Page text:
Date of Award


Document Type

Dissertation - Pacific Access Restricted

Degree Name

Master of Science (M.S.)


Pharmaceutical and Chemical Sciences

First Advisor

Ryan C. Moffet, Ph.D.

First Committee Member

Balint Sztaray

Second Committee Member

Geoffrey P. Lin-Cereghino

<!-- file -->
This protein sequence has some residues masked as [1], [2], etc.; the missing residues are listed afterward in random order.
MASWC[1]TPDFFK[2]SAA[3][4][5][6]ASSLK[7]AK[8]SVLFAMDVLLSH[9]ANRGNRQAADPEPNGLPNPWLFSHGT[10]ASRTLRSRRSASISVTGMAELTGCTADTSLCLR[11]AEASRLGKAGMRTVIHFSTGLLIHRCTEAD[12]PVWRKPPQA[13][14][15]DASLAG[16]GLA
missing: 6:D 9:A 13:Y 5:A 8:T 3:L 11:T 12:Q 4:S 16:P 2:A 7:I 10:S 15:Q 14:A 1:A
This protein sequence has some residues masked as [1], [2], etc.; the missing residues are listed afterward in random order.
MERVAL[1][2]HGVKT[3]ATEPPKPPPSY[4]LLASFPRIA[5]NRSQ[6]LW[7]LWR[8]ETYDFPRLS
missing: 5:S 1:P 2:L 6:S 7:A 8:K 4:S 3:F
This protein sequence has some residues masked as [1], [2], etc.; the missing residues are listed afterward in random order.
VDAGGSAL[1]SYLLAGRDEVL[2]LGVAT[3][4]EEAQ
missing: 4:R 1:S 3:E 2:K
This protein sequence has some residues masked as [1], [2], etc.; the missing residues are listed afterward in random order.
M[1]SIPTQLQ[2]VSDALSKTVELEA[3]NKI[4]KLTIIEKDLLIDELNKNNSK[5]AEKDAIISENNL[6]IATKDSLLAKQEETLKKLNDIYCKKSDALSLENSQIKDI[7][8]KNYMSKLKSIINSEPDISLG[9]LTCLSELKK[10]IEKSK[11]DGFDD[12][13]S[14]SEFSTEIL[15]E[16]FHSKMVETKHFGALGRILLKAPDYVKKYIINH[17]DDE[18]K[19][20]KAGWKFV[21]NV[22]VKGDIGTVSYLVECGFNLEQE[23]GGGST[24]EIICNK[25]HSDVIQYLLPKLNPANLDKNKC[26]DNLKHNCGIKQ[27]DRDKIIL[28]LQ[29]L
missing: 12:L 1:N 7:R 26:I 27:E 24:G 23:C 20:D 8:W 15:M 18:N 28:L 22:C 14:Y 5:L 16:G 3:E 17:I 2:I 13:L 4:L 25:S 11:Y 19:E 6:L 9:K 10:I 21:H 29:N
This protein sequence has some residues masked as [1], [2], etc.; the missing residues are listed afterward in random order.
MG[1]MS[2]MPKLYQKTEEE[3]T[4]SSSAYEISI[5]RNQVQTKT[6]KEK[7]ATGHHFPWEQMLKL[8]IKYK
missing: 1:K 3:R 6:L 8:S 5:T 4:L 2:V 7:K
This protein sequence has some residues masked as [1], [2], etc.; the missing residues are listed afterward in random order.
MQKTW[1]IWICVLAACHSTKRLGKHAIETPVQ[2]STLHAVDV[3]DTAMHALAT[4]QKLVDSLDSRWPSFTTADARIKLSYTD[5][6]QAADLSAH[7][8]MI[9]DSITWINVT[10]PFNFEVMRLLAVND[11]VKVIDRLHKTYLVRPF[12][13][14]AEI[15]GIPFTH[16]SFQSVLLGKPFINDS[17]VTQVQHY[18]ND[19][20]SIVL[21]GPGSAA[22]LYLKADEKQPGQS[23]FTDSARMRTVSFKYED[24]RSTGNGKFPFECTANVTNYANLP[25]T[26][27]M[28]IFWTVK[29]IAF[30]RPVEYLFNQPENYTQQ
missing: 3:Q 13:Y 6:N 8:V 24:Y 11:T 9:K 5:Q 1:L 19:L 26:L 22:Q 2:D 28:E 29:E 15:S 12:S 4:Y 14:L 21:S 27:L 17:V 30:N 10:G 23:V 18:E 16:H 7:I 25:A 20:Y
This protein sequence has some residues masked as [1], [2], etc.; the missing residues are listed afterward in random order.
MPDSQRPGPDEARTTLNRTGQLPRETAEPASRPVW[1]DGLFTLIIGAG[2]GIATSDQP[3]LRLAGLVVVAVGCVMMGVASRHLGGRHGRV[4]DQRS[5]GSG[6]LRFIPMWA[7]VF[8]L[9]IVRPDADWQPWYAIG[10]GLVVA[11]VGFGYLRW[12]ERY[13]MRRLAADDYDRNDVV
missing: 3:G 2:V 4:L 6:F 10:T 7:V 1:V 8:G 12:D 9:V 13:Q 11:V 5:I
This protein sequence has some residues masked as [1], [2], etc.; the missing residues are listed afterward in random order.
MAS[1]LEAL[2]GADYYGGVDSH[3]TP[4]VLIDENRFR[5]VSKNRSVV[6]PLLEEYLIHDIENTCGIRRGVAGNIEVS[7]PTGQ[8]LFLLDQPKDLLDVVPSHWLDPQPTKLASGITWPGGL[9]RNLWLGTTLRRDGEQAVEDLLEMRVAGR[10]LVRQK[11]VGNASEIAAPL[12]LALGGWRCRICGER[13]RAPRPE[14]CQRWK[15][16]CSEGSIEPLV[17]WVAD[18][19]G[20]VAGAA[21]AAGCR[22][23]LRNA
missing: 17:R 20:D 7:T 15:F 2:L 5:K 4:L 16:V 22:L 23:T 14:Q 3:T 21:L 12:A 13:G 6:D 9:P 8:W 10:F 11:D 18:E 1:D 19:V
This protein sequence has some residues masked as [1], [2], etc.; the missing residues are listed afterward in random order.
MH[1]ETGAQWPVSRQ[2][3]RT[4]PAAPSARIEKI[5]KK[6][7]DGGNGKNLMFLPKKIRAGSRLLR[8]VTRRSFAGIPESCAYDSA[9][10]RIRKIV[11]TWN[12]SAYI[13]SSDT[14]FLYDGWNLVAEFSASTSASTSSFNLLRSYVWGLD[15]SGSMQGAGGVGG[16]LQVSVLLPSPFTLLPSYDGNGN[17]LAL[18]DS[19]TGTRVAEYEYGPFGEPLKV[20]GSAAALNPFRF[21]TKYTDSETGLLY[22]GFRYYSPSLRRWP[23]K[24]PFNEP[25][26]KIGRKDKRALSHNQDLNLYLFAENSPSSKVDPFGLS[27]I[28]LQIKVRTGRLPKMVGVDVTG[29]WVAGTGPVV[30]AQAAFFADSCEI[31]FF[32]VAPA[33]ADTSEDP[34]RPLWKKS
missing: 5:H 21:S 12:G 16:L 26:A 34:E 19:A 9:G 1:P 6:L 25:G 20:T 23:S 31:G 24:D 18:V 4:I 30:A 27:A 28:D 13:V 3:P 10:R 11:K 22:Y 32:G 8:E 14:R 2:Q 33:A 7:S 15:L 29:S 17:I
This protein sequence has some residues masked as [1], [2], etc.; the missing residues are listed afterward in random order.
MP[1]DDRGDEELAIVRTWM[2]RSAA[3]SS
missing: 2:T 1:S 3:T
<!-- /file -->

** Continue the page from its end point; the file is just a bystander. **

The data presented in this thesis highlights how sea water composition and biological activity can affect the morphology, composition, organic volume fraction, and hygroscopicity of individual sea spray aerosols (SSA). A variety of techniques were used to measure seawater and aerosol composition with the emphasis placed on spatial chemical composition obtained through Scanning Transmission X-ray Microscopy-Near Edge X-ray Absorption Fine Structure (STXM-NEXAFS). Through NEXAFS data, organic volume fractions were derived from Beer's Law, and spatially resolved chemical composition for individual particles were determined through application of singular value decomposition and principal component analysis. These methods were applied to two specific studies: a 30 day mesocosm study using a wave flume termed Investigation into Marine PArticle Chemistry and Transfer Science (IMPACTS) and a smaller scale collection of SSA generated from a miniature Marine Aerosol Reference Tank (mini-MART) with bacteria enriched sea water. For IMPACTS, two consecutive phytoplankton blooms were observed; however, organic enrichment in sea spray aerosols only occurred during one of the blooms. STXM-NEXAFS measurements revealed four distinct particle types: sea salt-organic particles with a distinct NaCl core and an organic carbon coating, homogenously mixed organic-inorganic particles, calcium-rich needle-like particles, and agglomerations of optically thick organic material with inorganic salts. Organic enrichment was correlated with aliphatic-rich organic species as detected by an intense Cls—•a(C-H)* exciton excitation. This enrichment was unique to particles collected in the aerodynamic size range 0.18-0.32 µm and corresponded with a depression in the hygroscopicity of small particles. This depression can significantly suppress the number of cloud condensation nuclei thus influencing cloud properties. Results of the mini-MART collection revealed that whole bacterial inclusions are ejected into SSA via jet drops. Bacterial inclusions are rich in protein and can be identified through Principal Component Analysis (PCA) on image stacks acquired at the carbon K edge. Vesicles were not identified in SSA but could be resolved in standard liquid cell samples in which they exhibited a strong phospholipid spectrum that could also be resolved spatially usually PCA coupled with k-means clustering. Bacterial inclusions in SSA may affect SSA physical properties by serving as ice nuclei.1,2,3



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